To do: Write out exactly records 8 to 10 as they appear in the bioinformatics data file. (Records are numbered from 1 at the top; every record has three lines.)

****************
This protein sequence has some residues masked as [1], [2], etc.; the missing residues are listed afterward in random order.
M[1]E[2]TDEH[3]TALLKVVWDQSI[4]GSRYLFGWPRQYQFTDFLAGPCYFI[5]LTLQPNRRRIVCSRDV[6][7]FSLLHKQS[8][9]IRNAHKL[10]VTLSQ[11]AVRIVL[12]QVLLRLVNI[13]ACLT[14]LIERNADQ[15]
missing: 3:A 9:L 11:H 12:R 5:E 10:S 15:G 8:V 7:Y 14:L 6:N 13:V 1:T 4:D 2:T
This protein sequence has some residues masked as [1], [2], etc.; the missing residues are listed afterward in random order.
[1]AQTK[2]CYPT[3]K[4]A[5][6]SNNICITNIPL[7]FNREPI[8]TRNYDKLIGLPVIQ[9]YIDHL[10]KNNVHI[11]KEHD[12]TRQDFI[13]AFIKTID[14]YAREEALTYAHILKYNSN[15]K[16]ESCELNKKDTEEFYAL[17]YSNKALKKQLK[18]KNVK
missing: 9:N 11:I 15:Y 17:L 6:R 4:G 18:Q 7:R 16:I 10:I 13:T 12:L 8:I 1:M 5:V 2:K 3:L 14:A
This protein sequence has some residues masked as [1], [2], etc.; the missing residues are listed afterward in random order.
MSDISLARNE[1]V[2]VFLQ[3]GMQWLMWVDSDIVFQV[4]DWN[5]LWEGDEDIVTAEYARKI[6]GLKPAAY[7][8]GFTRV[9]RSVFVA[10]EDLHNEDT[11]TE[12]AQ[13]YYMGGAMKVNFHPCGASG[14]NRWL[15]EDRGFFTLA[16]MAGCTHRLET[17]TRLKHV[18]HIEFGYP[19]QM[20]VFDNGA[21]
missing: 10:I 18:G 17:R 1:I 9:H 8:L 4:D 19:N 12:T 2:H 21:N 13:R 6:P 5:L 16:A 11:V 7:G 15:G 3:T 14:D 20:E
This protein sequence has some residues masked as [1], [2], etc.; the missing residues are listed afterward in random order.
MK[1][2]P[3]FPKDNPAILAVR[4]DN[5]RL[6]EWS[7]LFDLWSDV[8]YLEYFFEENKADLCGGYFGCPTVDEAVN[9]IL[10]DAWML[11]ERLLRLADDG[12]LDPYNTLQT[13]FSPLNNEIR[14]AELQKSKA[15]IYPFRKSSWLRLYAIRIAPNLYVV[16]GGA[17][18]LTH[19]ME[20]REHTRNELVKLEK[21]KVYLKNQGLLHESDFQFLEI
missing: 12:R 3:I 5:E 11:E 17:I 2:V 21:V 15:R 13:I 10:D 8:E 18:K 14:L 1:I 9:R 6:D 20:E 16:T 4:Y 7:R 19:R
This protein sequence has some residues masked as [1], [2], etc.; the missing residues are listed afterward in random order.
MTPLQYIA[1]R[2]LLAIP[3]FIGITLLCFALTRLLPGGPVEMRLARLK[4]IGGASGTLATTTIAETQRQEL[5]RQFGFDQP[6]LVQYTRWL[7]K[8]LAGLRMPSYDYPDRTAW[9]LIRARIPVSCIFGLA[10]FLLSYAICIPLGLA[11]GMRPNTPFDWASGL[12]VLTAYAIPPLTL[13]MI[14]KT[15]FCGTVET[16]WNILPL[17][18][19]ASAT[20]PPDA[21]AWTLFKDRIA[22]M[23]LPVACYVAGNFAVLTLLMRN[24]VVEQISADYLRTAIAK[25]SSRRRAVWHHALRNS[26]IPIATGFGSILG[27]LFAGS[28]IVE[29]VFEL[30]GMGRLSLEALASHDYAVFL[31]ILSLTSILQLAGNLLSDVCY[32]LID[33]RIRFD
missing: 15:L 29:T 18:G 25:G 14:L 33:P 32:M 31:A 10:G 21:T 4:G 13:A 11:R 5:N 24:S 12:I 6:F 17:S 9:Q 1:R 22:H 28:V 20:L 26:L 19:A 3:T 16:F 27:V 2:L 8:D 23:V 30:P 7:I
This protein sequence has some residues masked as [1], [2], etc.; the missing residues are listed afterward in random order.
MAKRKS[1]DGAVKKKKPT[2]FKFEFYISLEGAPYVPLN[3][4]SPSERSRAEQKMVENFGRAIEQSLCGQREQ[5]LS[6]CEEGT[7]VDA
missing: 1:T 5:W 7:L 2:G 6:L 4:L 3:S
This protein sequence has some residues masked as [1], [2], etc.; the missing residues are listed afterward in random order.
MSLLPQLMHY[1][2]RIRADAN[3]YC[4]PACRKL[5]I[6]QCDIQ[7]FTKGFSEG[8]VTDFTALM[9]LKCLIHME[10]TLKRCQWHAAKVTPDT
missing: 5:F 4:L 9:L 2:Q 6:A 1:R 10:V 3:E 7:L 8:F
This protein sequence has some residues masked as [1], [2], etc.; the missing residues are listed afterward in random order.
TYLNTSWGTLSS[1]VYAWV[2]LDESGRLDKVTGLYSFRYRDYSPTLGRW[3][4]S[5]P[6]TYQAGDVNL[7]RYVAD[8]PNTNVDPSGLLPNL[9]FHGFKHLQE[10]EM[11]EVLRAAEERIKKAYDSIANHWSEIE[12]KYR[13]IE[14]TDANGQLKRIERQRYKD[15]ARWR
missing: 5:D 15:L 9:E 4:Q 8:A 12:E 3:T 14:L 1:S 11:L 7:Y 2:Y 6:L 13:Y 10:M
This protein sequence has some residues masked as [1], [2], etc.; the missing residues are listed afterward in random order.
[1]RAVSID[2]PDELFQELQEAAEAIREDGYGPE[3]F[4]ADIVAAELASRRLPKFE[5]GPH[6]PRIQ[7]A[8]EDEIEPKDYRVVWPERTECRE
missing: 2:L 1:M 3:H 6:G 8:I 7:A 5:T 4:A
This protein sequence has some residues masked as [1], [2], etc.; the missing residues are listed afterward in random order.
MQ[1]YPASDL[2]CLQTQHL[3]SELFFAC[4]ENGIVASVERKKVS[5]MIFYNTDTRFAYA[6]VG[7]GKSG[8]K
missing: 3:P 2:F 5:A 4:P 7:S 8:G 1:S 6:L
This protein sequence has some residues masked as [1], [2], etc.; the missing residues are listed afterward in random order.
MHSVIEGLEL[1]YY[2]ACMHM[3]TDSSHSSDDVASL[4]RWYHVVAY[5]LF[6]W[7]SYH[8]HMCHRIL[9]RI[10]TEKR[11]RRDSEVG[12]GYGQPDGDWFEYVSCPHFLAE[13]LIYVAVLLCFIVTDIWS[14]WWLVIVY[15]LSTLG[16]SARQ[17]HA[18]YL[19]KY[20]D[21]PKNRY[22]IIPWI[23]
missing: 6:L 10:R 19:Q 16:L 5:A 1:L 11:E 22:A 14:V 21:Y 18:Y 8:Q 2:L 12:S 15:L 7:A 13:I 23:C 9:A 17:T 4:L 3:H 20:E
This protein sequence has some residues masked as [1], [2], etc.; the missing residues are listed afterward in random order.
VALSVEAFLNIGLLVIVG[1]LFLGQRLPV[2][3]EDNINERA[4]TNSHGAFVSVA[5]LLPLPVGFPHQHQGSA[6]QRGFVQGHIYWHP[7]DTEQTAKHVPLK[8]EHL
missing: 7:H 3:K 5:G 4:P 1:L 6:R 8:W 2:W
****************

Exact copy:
This protein sequence has some residues masked as [1], [2], etc.; the missing residues are listed afterward in random order.
TYLNTSWGTLSS[1]VYAWV[2]LDESGRLDKVTGLYSFRYRDYSPTLGRW[3][4]S[5]P[6]TYQAGDVNL[7]RYVAD[8]PNTNVDPSGLLPNL[9]FHGFKHLQE[10]EM[11]EVLRAAEERIKKAYDSIANHWSEIE[12]KYR[13]IE[14]TDANGQLKRIERQRYKD[15]ARWR
missing: 5:D 15:L 9:E 4:Q 8:A 12:E 3:T 14:L 1:S 11:L 7:Y 2:Y 6:L 13:Y 10:M
This protein sequence has some residues masked as [1], [2], etc.; the missing residues are listed afterward in random order.
[1]RAVSID[2]PDELFQELQEAAEAIREDGYGPE[3]F[4]ADIVAAELASRRLPKFE[5]GPH[6]PRIQ[7]A[8]EDEIEPKDYRVVWPERTECRE
missing: 2:L 1:M 3:H 6:G 8:I 7:A 5:T 4:A
This protein sequence has some residues masked as [1], [2], etc.; the missing residues are listed afterward in random order.
MQ[1]YPASDL[2]CLQTQHL[3]SELFFAC[4]ENGIVASVERKKVS[5]MIFYNTDTRFAYA[6]VG[7]GKSG[8]K
missing: 3:P 2:F 5:A 4:P 7:S 8:G 1:S 6:L